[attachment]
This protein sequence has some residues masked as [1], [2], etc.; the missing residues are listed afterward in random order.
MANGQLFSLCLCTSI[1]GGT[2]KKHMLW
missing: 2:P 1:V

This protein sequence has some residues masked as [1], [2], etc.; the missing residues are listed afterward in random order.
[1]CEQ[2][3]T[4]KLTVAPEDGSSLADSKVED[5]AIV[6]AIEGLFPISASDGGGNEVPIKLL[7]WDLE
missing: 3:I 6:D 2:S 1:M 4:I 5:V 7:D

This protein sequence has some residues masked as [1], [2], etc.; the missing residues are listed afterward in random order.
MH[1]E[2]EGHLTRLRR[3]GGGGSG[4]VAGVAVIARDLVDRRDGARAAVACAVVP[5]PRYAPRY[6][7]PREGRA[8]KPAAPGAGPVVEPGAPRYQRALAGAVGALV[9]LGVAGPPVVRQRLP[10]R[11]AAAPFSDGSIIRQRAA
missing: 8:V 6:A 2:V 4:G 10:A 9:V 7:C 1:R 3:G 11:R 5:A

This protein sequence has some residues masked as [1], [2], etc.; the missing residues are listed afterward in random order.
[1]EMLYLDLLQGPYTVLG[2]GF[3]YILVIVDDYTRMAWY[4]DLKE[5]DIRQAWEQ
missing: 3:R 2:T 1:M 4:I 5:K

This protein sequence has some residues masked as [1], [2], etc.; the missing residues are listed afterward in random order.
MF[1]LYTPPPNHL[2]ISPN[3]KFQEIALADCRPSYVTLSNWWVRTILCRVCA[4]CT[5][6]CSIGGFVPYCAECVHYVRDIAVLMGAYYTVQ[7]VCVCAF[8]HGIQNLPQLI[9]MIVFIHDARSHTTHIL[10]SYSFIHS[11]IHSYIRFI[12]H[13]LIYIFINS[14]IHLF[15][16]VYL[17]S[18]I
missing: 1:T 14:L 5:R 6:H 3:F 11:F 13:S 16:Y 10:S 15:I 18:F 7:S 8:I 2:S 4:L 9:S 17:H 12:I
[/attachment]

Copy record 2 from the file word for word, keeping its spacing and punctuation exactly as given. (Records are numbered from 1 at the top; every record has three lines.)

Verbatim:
This protein sequence has some residues masked as [1], [2], etc.; the missing residues are listed afterward in random order.
[1]CEQ[2][3]T[4]KLTVAPEDGSSLADSKVED[5]AIV[6]AIEGLFPISASDGGGNEVPIKLL[7]WDLE
missing: 3:I 6:D 2:S 1:M 4:I 5:V 7:D